When Your Child Has a Stye - Fairview Health Services
 
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When Your Child Has a Stye

Closeup of eye with finger holding down lower eyelid to show stye. A stye is a common problem in children. It’s an infection that appears as a red bump or swelling near the rim of the upper or lower eyelid. Though a stye can irritate the eye and cause redness, it should not be confused with pink eye (conjunctivitis). Unlike pink eye, a stye is not contagious. It’s not a serious problem and can be easily treated.

What Causes a Stye?

A stye is caused by a clogged oil gland near the rim of the eyelid.

What Are the Symptoms of a Stye?

  • Red bump or swelling near the eyelid

  • Itchiness of the eye and eyelid

  • Feeling that an object is in the eye

How Is a Stye Diagnosed?

A stye is diagnosed by how it looks. To get more information, the doctor will ask about your child’s symptoms and health history. The doctor will also examine your child. You will be told if any tests are needed. Boy sitting in chair. Woman holding warm compress to his eye.

How Is a Stye Treated?

  • To help relieve your child’s symptoms, apply a warm compress to the stye 3–4 times a day. This can be done with a warm, clean washcloth. A bottle filled with warm water, or a potato warmed in the microwave and wrapped in a towel, can also be used as a compress.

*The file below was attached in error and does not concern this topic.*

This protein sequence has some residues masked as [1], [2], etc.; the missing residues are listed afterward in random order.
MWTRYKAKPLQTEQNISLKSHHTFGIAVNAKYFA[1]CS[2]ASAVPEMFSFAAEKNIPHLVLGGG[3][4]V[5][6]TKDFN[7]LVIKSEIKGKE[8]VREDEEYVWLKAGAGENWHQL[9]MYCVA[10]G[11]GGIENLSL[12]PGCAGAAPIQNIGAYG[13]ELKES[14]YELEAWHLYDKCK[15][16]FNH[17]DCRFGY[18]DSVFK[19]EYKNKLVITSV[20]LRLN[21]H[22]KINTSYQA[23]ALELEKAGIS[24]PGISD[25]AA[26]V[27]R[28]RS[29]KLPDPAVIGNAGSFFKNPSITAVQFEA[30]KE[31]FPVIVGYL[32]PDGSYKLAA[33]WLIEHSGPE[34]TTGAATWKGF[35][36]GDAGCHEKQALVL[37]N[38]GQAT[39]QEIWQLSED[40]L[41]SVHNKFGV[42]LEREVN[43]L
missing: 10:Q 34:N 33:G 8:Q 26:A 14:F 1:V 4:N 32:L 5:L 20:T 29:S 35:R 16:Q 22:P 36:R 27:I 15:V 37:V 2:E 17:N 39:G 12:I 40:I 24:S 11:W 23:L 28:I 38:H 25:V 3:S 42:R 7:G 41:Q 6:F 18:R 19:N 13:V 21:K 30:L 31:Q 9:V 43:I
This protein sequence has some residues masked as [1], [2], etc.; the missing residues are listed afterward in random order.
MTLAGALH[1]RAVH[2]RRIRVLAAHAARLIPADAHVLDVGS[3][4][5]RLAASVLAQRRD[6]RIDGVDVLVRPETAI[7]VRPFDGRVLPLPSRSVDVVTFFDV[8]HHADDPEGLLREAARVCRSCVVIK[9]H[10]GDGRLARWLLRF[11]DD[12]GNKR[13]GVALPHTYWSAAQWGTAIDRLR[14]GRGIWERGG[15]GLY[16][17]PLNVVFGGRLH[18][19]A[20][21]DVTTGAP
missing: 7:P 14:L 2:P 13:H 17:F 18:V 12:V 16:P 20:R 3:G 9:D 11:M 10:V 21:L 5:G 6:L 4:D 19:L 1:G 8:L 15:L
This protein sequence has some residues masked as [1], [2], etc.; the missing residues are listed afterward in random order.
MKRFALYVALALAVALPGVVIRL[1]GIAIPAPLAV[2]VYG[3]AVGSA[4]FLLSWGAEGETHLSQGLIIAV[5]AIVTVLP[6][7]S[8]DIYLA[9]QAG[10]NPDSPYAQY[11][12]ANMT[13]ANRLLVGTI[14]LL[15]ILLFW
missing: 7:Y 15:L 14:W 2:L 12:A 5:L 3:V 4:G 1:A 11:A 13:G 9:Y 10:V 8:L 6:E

• Do not squeeze or touch the stye. If the stye drains on its own, cleanse the eye with a warm, clean washcloth.

  • While most styes do not require treatment, the doctor may prescribe antibiotic eyedrops or eye ointment.

  • If your child does not get better within 4–6 weeks, he or she may be referred to an ophthalmologist. This is a doctor who specializes in treating eye problems. In rare cases, a stye may need to be drained or removed.

Call the doctor if your child has any of the following:

  • In an infant under 3 months old, a rectal temperature of 100.4°F (38.0°C) or higher

  • In a child 3 to 36 months, a rectal temperature of 102°F (39.0°C) or higher

  • In a child of any age who has a temperature of 103°F (39.4°C) or higher

  • A fever that lasts more than 24-hours in a child under 2 years old, or for 3 days in a child 2 years or older

  • Your child has had a seizure caused by the fever

  • Red or warm skin around the affected eye

  • Drainage from the stye

  • Trouble seeing from the affected eye

  • A stye that won’t go away even with treatment

  • Styes that keep coming back

 

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